By Valerie Hurwitz
On Saturday, February 26, 2011, the Festival of Friends took place at First Friends Meeting House in Richmond, IN. These gatherings began a year ago with the purpose of allowing Friends from different yearly meetings to gathering and worship together. There are no business sessions and no agenda, other than to enjoy each other’s company. The gathering on Saturday night drew Friends from Western Yearly Meeting (FUM), Indiana Yearly Meeting (FUM), and Ohio Valley Yearly Meeting (FGC). Though this is the first time the Festival of Friends is in Richmond, it took place last summer and the winter before at Indianapolis First Friends.
I was there ostensibly as the choir director. I usually direct the West Richmond Friends choir, and we rehearsed with the First Friends (Richmond) choir to sing two songs during the worship service. Worship began with singing hymns, and then a member of the planning committee explained what he hopes is accomplished by these gatherings. As some of the local Yearly Meetings have experienced tension lately, a group of Indiana Friends decided to plan these gatherings to build connections and understanding between meetings.
After a choir piece, ESR students Emma Condori and Evelyn Jadin got up to speak about the book Spirit Rising. Spirit Rising is a collection of writing and visual art by young Quakers from across the world and across the theological spectrum of Friends. Evelyn and Emma have been involved as editors in this project, and shared some common themes. They spoke of the work young Friends have done in gathering together, listening to each other, looking for what they have in common, and trying to better understand their theological differences. I would encourage you to read this book!
One of the interesting parts about their talk was that much of their audience was *ahem* an older generation of Quakerism. Did this older generation try to reach across branches of Quakerism and bridge theological and liturgical differences? What happened? Are projects like the worldwide YAF gatherings (in England in 2005, Richmond, Indiana in 2008, and Wichita, Kansas in 2010) merely a reflection of youthful idealism, or can they create a convergent Quakerism for the twenty-first century? What does that convergent Quakerism look like? These questions rose up during the open worship that followed. Several spoke about wanting to share their stories with Young Adult Friends, and the difficulties and hurt that some carry from trying to reach across boundaries in their own time. Open worship ended, to me, on a meaningful note: “Who are we to tell Young Adult Friends that they won’t be able to form and nurture these connections? Maybe they will.”
In every organization and every community, there is a natural and healthy balancing act between wanting to keeps things the way they are and wanting to change and try new things. Change for the sake of change is as damaging as just wanting to keep things the way they’ve always been. One of the tasks of leadership is to understand what to keep and what to change. This is not a unitary process, as the same thing may be kept in one setting and changed in another, and different leaders may honestly disagree.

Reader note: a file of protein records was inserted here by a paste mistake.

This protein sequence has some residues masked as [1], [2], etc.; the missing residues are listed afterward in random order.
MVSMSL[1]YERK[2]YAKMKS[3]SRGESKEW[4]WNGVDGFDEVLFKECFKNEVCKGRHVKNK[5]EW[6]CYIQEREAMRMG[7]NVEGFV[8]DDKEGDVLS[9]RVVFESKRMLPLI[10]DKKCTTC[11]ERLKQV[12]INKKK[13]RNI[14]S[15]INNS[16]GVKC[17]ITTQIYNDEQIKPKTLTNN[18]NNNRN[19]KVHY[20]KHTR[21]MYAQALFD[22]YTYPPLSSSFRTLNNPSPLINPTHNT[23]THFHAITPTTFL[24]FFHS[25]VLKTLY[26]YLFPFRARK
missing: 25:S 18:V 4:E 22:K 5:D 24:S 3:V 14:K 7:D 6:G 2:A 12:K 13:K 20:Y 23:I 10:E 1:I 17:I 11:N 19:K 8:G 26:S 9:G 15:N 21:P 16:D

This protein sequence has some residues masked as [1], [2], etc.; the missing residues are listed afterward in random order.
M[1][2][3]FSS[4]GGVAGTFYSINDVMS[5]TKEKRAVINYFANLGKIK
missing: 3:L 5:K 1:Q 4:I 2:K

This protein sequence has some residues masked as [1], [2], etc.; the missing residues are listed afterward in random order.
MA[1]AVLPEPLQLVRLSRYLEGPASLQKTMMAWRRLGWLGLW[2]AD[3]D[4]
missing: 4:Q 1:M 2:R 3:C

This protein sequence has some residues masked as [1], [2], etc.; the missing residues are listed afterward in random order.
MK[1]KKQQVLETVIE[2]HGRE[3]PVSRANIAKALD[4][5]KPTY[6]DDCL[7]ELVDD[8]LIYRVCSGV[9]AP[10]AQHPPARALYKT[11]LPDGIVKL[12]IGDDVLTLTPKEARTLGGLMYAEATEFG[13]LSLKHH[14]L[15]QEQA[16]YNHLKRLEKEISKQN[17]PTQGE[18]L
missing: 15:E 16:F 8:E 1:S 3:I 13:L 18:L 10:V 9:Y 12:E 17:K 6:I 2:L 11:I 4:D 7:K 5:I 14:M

Worship was followed by a meal and then a concert by the Earlham College Gospel Revelations choir. Katie Terrell, communications editor of Quaker Life magazine, brought copies of Spirit Rising to sell, and Paulette Meier (from Cincinnati and a member of Ohio Valley YM) brought CDs of her music (http://www.lessonsongs.com/). Connections, in my opinion, are best formed over meals.
Quakerism is not my faith tradition, and for those of you that do not have a Quaker background, some of the above might have looked like a jumbled alphabet soup (FGC? FUM?). Suffice it to say that there are different branches of Quakerism that include a range of worship practices and theological views. Like the person at the family reunion that you look at and question, “Am I really related to this person?”, the different branches of Quakerism sometimes look at one another in confusion, thinking “Do we really share theological DNA?” What I admire about Quakers is that there is some historical sense of what it means to be Quaker, aided by the small size of the community in comparison to mainline Protestant denominations. In one sense, it may seem like a tenuous tie that different branches of Quakerism claim the same first generation of ministers, writers, and evangelizers, but in another sense that is an enormous connection.
I am curious to hear the thoughts of others: For anyone else who was at the Festival of Friends, what was striking to you about the gathering? Do you have any thoughts about Spirit Rising? Do you think that modern convergent Quakerism is something new and different? What does a convergent Quakerism look like? How do we balance youthful idealism and energy with the knowledge that comes with experience? Could you imagine an event like this in your local area?Valerie Hurwitz is Director of Recruitment and Admissions at Earlham School of Religion. She lives in Richmond, Indiana and serves as choir director at West Richmond Friends Meeting.